U.S. Senator Claire McCaskill is helping lead a bipartisan effort to rein in costs associated with commemorative Senate resolutions-such as recent resolutions honoring electronic stamps or commending Yellow Corrugated Stainless Steel Tubing Bonding-which can costs taxpayers $1,200 per page of the printed resolution.
"Resolutions can be an important way to honor or commemorate events, organizations and achievements, but the cost has become just another expense we can cut," McCaskill said. "This bill won't stop the printing of resolutions, but it will make each member of Congress accountable for how much taxpayer money they're spending on the measures. At a time when we need to watch every dollar, this is another way we can easily cut back without cutting vital services Missourians rely on."
The Pay for Printing Act, which McCaskill is cosponsoring along with Senator Jim DeMint (R-S.C.), would require Members of Congress to pay for simple resolutions, that are celebratory or commemorative in nature, out of their own office budgets. During the current Congress, the Senate has passed or agreed to more than 350 simple resolutions, costing nearly $400,000 in printing costs.
The costs of printing these resolutions-ranging from National Safe Digging Month to the National Day of the American Cowboy-would now be required to come from the sponsor Members' Representative Allowance. The legislation allows for an exemption for resolutions with more than two-thirds of the Senate as cosponsors. By forcing Senators to shoulder the costs of the resolutions, McCaskill said less resolutions may be pursued, thereby expanding the savings the bill could provide to taxpayers.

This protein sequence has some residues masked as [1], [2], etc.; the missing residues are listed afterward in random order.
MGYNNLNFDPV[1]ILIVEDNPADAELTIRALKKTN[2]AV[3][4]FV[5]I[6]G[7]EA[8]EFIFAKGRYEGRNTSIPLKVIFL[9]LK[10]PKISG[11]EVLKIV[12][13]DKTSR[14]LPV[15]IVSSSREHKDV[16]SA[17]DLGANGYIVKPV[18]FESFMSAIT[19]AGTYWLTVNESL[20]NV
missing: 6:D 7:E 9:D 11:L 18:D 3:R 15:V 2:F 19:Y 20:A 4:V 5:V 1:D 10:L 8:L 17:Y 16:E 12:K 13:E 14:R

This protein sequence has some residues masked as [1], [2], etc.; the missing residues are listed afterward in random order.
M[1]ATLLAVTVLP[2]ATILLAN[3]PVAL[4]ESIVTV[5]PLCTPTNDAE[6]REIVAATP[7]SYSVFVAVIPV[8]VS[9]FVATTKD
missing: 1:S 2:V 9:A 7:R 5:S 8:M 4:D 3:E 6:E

Since arriving in the Senate, McCaskill has consistently fought for greater government accountability and fiscal responsibility, including legislation to end automatic congressional pay raises. As a result of McCaskill's fight to end automatic pay raises, members of Congress have not received a pay raise since 2010.
McCaskill has also championed legislation to ensure money Senators return from their budgets is used to reduce the deficit. McCaskill has returned more than ten percent of her Senate Budget every year she's been in office. Earlier this year, the news website Politico listed McCaskill as one of the most "frugal" senators for the amount of money she gave back to taxpayers in 2010, as well as her overall time in the Senate.